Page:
September 2, 2019
WISE ON THE MIDDLE EAST
Each week Robert L. Wise, Ph.D., explores the Middle Eastern situation, ranging from Egypt through Jordan, Syria, Lebanon, Israel and the surrounding area. Wise first traveled to Israel and the neighboring countries in 1968. Two of his sons taught in Jordan and Lebanon universities. Wise presents an objective view of the behind the scenes situation in these countries.
MIDDLE EAST STRUGGLES
If there’s one constant in the Middle East, it is conflict!
Like keeping up with the players at a Wimbledon Tennis Championship, one must watch all the time to know who’s shooting at who. People seem to be constantly agitated. Of course, the Palestinian-Israeli conflict is filled with pathos and tragedy.
Terrorist organizations stay in business partly because their leaders have made a profession out of fighting and it keeps them wealthy while they pretend to be poverty stricken. Hamas remains as defiant as ever with no sign of releasing its hold on the Gaza Strip. Five years ago, the Israelis blasted Gaza after a never ending series of rocket attacks on Israeli settlements. The Israelis wrecked Hamas headquarters and Gaza City. Almost nothing has changed in the last five years, including rebuilding Gaza City. While Hamas promised to rebuild the homes of many families, nothing has followed and those Palestinians are holed up in apartments waiting for a better life. Hamas claims to have no money to help them.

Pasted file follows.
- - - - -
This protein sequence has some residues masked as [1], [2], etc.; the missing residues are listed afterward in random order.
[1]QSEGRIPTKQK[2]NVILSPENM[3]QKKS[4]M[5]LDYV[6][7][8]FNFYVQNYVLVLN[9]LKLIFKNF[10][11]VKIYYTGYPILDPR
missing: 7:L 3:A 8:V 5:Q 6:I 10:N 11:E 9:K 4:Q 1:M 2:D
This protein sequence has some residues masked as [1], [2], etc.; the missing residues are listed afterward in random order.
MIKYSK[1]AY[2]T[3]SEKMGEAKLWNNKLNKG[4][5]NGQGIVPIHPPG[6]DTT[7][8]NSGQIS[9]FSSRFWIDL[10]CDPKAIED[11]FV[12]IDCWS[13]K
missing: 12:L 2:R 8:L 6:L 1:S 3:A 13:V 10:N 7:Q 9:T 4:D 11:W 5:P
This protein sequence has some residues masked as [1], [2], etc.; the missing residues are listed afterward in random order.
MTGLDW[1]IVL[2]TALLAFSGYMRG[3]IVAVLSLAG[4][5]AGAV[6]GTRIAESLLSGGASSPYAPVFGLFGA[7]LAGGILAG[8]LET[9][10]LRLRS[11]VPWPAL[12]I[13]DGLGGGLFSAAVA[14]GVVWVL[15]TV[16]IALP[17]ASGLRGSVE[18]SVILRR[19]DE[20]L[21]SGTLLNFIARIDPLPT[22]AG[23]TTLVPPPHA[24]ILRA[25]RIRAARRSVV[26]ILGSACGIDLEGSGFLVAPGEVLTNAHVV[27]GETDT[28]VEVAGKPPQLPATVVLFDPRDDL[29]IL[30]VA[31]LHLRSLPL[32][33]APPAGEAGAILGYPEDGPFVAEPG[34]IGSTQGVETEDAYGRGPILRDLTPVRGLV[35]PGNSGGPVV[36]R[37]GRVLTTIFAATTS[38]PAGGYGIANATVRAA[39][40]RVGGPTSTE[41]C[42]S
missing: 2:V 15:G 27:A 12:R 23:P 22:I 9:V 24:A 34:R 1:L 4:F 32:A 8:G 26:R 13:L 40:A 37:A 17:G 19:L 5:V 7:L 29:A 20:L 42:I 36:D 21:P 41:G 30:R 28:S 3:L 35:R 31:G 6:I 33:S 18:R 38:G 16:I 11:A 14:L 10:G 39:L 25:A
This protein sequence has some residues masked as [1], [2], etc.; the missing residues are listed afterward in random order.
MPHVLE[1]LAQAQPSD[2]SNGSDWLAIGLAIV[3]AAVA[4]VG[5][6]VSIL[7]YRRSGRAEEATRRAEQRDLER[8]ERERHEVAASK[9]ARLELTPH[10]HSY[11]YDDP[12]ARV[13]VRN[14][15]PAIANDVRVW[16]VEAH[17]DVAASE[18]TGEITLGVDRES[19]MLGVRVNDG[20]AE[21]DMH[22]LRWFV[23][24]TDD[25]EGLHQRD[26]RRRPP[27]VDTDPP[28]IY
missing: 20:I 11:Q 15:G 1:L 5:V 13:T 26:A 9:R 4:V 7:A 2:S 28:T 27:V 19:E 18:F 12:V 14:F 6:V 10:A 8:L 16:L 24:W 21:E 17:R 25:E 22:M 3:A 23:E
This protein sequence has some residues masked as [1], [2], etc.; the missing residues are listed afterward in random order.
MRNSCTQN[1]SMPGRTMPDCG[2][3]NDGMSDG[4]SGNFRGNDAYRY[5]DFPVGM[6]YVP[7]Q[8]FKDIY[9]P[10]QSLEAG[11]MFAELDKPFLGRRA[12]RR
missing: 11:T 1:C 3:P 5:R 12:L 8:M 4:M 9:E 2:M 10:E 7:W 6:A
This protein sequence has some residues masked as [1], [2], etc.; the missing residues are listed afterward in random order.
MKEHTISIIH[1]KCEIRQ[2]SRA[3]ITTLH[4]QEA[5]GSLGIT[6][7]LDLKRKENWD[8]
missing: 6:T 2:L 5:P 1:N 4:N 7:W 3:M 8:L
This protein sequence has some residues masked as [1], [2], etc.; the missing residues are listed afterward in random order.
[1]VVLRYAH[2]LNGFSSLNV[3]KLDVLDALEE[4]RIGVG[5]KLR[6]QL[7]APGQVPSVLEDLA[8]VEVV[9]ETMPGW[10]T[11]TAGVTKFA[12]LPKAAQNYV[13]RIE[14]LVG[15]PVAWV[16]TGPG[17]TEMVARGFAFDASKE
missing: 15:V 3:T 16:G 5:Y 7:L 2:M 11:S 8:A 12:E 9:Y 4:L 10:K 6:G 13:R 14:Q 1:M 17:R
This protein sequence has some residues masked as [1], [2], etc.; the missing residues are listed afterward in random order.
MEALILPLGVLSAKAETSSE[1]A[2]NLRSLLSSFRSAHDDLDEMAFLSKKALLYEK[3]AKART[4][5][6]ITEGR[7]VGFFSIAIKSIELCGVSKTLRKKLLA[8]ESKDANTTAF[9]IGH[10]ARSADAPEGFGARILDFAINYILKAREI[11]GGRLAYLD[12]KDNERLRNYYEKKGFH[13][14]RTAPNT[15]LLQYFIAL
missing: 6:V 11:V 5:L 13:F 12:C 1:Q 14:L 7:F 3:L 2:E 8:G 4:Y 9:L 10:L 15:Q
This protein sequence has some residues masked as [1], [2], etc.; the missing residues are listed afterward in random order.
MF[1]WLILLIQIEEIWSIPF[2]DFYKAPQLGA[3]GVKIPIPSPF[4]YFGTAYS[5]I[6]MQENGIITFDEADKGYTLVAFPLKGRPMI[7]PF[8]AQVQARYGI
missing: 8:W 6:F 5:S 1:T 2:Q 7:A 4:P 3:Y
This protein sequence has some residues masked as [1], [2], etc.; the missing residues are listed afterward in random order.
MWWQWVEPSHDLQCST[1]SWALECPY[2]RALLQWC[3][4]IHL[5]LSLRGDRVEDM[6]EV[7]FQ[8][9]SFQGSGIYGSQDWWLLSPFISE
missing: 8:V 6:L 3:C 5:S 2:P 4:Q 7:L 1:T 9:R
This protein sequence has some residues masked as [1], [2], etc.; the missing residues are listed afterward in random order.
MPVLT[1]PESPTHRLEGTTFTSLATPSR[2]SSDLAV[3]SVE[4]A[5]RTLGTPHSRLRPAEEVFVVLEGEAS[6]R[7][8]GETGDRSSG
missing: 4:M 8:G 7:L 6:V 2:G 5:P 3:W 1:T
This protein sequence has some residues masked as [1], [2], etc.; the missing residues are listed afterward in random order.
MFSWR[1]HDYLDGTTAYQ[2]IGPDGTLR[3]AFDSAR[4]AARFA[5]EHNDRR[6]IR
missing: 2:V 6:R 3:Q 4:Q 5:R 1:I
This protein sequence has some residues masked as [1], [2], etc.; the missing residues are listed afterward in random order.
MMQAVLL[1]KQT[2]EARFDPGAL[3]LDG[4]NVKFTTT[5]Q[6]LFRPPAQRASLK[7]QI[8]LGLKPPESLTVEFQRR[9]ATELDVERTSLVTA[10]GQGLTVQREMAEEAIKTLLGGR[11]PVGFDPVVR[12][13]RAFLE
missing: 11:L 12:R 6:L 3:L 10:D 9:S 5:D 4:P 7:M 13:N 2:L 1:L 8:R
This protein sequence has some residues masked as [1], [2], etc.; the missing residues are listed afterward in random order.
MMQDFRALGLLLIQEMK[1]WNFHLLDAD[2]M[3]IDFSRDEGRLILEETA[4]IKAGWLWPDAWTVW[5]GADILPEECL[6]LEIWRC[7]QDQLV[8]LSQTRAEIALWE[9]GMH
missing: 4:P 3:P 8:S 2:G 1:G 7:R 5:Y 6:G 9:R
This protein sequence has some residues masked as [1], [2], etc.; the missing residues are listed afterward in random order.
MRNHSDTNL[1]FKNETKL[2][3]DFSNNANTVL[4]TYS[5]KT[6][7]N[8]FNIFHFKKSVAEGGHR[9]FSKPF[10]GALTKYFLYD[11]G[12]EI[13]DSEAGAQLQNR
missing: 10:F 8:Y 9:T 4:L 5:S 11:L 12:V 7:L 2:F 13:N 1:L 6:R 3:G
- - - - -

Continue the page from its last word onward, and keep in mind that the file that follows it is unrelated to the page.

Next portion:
The backdrop to this problem is the on-going feud between Hamas and the Palestinian Authority (PA). In the past two years, the PA cut salaries of thousands inside the Gaza Strip in what is seen as an attempt by Mahmoud Abbas to undermine Hamas. It’s the old Hatfields versus McCoys struggle.
Many political analysts believe Hamas fears a popular revolt in Gaza more than another war with Israel. At one point Hamas used ruthless force to suppress a widespread Gaza protest against economic hardships. The revolt of several youth movements came under the banner “We Want to Live!”
The situation in Iran is not much better. Suffering under the heavy American sanctions, the price of all goods has skyrocketed. Where a pair of shoes was once $10, it is now $100. Stores are empty and restaurants barren. Iran’s oil exports have been cut in half. The Iranian economy that contracted by 4% last year, is expect to fall 6% percent this year. Fruits are now considered luxury items. Families can’t afford meat. Factories are shutting down. The average Iranian believes they are already in a war.
You think they are wrong?
Iran is paying a price for the role it played by intervening in the Syrian Civil War. The Revolutionary Guard has now been labeled a terrorist organization. They propped up Bashar Assad, but he’s not around to help them. At one time, the Iranians seemed to thrive on conflict. Now conflict is chewing on them.
It’s not a good scene.